Right now she and Jack are both a bit testy, but it is always hard to tell whether this is due to normal fluctuations in equilibrium and self-control, or outcroppings of stress. We need wisdom to know when to stop what we are doing to ask questions and take eye-contact time to listen to and hold them, and how to combine this awareness and sensitivity with simple, firm discipline that lets them know their world is ordered as before.
Garrick is processing his complex emotions through joyful, disastrous action– climbing onto the table and eating leftovers, climbing into the sink and turning the water on himself, removing air vent covers and dropping plastic forks and colored pencils down into them, uncapping permanent markers, unplugging cords, and removing child safety outlet covers.
His exuberance forces even the worst days to be limned with humor!
For the Pittmans,
For those who are confused about a reference to recurrence, here is our post from our old blog about it, dated September 3rd.
We are sad to let everyone know that Lucy’s tumor has recurred as a small piece adjacent to her optic chiasm. Currently we are deciding between another (but different) surgery, and proton radiation therapy, which has fewer side effects short and long term than traditional photon radiation, making it preferable for growing brains. The surgery would likely be done here in Atlanta; the radiation would involve a 2 month stay in Jacksonville FL or one of the other 3 centers in the US where this kind of radiation is done.
She is feeling fabulous– strong, happy, and thrilled about ballet and preschool.
Check back here for news in the coming days and weeks.
We pray that you’ll have the strength to stick it out over the long haul– not the grim strength of gritting your teeth but the glory strength God gives. It is strength that endures the unendurable and spills over into joy, thanking the Father who makes us strong enough to take part in everything bright and beautiful that he has for us. (Colossians 1:11-12)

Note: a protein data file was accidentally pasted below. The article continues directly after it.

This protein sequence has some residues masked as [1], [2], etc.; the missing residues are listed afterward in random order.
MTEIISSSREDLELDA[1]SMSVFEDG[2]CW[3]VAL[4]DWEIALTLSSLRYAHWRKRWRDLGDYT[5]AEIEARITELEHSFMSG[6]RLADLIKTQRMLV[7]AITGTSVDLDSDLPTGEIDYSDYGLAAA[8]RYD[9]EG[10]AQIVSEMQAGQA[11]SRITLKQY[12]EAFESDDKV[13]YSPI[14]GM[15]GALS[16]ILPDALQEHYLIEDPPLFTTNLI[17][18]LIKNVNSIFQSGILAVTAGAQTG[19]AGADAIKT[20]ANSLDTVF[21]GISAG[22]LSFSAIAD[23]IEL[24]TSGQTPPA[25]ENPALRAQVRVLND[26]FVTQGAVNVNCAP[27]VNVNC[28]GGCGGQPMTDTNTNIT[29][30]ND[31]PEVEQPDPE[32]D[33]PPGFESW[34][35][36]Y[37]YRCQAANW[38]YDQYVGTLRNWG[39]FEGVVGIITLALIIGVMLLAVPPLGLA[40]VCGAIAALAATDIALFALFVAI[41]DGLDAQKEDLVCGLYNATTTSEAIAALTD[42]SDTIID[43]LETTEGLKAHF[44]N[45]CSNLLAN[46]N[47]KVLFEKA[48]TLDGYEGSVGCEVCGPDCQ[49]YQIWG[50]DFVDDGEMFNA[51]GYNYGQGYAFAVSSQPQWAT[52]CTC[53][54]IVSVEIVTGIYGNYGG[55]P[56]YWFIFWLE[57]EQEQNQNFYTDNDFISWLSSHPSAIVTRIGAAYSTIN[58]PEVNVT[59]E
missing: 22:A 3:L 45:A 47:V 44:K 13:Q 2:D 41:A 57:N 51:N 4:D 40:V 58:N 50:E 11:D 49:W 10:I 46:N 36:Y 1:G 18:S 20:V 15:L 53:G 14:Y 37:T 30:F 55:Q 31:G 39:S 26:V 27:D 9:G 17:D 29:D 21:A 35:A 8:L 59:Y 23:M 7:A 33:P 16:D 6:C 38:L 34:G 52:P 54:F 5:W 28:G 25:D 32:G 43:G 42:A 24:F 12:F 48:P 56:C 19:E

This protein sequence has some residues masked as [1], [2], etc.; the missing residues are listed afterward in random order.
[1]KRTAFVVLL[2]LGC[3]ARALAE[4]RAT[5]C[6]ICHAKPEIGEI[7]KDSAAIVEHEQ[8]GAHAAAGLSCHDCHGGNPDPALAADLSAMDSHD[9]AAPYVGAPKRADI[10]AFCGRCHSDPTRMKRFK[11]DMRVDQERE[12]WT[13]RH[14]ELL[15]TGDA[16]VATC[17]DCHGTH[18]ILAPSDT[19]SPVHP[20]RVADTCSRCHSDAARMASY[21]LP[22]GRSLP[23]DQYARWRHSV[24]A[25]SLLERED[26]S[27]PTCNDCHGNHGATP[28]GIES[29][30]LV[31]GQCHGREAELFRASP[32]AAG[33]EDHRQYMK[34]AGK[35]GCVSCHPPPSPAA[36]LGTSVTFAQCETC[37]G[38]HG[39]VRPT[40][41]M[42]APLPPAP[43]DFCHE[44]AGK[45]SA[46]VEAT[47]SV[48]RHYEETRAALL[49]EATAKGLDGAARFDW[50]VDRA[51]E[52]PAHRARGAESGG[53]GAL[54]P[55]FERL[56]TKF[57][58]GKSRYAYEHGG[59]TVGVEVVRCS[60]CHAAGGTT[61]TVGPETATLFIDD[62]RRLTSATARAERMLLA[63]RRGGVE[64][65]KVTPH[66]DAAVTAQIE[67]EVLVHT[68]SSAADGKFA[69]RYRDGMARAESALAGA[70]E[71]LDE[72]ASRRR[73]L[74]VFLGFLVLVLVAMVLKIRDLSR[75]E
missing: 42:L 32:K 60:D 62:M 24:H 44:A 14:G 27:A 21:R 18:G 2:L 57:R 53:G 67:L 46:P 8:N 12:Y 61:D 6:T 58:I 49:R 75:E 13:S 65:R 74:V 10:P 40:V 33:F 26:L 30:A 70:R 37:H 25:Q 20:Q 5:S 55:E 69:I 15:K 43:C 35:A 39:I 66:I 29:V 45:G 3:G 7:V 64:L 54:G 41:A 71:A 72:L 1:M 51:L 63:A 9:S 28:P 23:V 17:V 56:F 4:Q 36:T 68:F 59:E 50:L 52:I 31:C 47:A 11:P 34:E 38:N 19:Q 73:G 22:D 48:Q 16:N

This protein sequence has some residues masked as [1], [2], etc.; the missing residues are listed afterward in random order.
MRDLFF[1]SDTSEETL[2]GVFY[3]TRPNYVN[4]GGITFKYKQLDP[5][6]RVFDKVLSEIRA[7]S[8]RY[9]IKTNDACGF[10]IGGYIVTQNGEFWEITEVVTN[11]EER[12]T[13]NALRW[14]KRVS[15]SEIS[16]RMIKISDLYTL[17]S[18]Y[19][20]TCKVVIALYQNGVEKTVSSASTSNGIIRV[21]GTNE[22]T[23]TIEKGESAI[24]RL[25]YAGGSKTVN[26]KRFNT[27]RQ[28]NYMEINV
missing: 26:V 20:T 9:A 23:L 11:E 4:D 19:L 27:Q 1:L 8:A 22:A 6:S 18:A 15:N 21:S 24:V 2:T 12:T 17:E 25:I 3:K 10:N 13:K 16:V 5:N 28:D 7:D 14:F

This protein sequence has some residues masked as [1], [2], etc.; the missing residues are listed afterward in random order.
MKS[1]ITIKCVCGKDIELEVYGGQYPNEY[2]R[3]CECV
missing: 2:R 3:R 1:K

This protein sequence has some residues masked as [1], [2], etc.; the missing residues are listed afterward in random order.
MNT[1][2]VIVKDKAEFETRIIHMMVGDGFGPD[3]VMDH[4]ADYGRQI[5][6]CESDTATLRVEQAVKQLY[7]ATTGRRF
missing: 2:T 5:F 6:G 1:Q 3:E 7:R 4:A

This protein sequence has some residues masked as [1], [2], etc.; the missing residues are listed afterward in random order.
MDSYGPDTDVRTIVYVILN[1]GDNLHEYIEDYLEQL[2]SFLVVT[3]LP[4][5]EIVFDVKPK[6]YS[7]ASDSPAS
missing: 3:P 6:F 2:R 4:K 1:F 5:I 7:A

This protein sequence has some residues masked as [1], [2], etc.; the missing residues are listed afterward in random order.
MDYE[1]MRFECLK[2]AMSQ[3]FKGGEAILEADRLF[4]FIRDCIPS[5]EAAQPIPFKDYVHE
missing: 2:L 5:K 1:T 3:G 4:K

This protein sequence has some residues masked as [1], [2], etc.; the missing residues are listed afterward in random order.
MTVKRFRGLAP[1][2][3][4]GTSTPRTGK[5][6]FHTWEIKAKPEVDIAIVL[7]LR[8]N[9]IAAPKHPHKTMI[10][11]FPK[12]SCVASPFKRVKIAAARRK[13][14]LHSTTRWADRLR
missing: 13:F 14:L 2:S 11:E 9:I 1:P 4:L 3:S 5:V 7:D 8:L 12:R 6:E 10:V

After nearly six weeks of waiting, speaking with doctors, and sifting through information, a treatment plan for Lucy’s craniopharyngioma recurrence has clearly emerged.
She will go to Jacksonville Florida, one of four places in the US where proton radiation treatment is available. This is not an experimental procedure, and has been used for pediatric cancer with great success for several years. The short and long term risks and side effects both cognitively and otherwise are greatly reduced from traditional (photon) radiation. The treatment is precisely targeted and controlled so that very little healthy brain tissue is exposed, and it is fractionated, which means that the amount of radiation is broken up into 28 doses over so many days. It usually takes less than 5 minutes per session, but because of her age she will be sedated, which will increase the time some.
September 28th we have a few days of preliminary procedures and paperwork. October 12th we return to start the actual radiation, which will continue five days a week for 6 weeks. I will have Garrick with us in Florida, while Richard and Jack will remain at Grady and E Rivers. The weekends are free, so we are hoping for some fun beach time together and maybe a few trips back to Atlanta.
We have talked with her about it, and she is not worried or afraid, just dreading the IV. Jack is nervous about me leaving, but both are optimistic and determined to meet this next challenge with courage.
We will keep you updated here, and continue to rely on your support and prayers,
Hello everyone, for many reasons we have decided to migrate our blog to this location.
If you want to read any of our old posts you can find them here – http://web.me.com/richardpittman
Lucy dances hard on the back porch